Russian star surfaces in L.A.

Star forward Evgeni Malkin surfaced in L.A. yesterday and skated with some NHL’ers after an anxious four days of intrigue reminiscent of Cold War-era player defections.
Pat Brisson, who represents the Pittsburgh Penguins’ draft pick along with J.P. Barry, said Malkin arrived in L.A. on Wednesday after sneaking away from his Russian league team Saturday once he obtained his passport and hiding out with Barry in Helsinki, Finland while awaiting a visa.
“In Russia they’re using the word defection,” Brisson told The Canadian Press from L.A. “He hasn’t done anything wrong.
“He’s not defecting. Basically he said, ‘It’s my right, this is what I’m doing.’”
Malkin’s stint on the ice with players like Rob Blake, Glen Murray, Chris Drury, and Anson Carter was a welcome relief for the 20-year-old—caught in a tug of war between his Russian Super League club, Metallurg Magnitogorsk, and the Penguins.
Brisson, Barry, and a legal team held a conference call yesterday evening to plot their next move in getting the 20-year-old into a Penguins’ uniform for the 2006-07 season.
“It’s more the timing, if and when,” said Brisson. “That’s what we’re waiting to know from our legal counsel.”
The key question before them is when the letter of resignation Malkin filed Monday with Metallurg Magnitogorsk terminating his contract takes effect.
Russian law permits an employee—even an athlete under contract—to leave his job by giving two weeks’ written notice.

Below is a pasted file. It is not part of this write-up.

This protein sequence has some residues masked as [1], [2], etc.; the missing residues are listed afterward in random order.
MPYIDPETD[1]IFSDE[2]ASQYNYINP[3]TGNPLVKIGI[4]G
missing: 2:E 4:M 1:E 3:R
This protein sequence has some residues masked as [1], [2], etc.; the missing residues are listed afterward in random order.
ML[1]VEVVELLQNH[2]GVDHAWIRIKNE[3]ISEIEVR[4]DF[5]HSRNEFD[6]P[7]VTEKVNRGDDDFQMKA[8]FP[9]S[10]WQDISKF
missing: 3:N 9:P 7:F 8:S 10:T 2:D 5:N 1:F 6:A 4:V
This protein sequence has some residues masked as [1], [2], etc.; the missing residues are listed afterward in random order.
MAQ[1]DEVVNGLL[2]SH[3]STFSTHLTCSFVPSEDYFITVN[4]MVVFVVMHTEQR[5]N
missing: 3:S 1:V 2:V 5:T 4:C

“That’s exactly what we’re looking into at this point,” Brisson said. “We have an idea of what we’re going to do, but we have to go a step a time here.”
Metallurg Magnitogorsk has threatened to sue the Penguins over his departure and are demanding compensation. Russian teams have refused to sign the NHL’s transfer agreement with the International Ice Hockey Federation.
Malkin—drafted second overall in 2004—is considered the best player outside the NHL and his arrival in Pittsburgh to team up with Sidney Crosby has been eagerly anticipated.
“We have been informed by Evgeni Malkin’s agents that Evgeni is now in the United States,” Penguins’ GM Ray Shero said in a statement.
“At the appropriate time, we look forward to sitting down with Evgeni and his representatives to discuss what can be a very bright future with the Pittsburgh Penguins.”
A magician with the puck on the ice, in recent days he’s been acting more like a spy off it evoking memories of the cloak-and-dagger defections of players like Alexander Mogilny, the Stastny brothers, and Sergei Fedorov, among others.
In July, Malkin filed a first letter of resignation with Magnitogorsk but team officials refused to give him his passport—preventing him from leaving the country.
Stuck and facing pressure to re-sign with Magnitogorsk, Malkin buckled and signed a one-year contract about two weeks ago while he began plotting his escape.
“He just signed it because he wanted to get it over with,” Brisson said. “But in his head he knew he was going to get his hands on his passport again.”
Last Saturday, Magnitogorsk arrived in Helsinki for a training camp and Malkin asked Barry to meet him at the airport.
With his passport in hand after entering the country, Malkin quietly gave his teammates the slip, connected with Barry, and went into hiding while waiting for the American embassy to approve a visa.
His location was kept secret to prevent team officials from tracking him down.
“He wasn’t really scared,” said Brisson. “He was just anxious.”
On Wednesday, his visa was granted and within a couple of hours, he and Barry were on a plane bound for the U.S.
Yesterday was his first day of freedom since the saga began.
“He had a great workout,” said Brisson. “We’re going to get him ready.”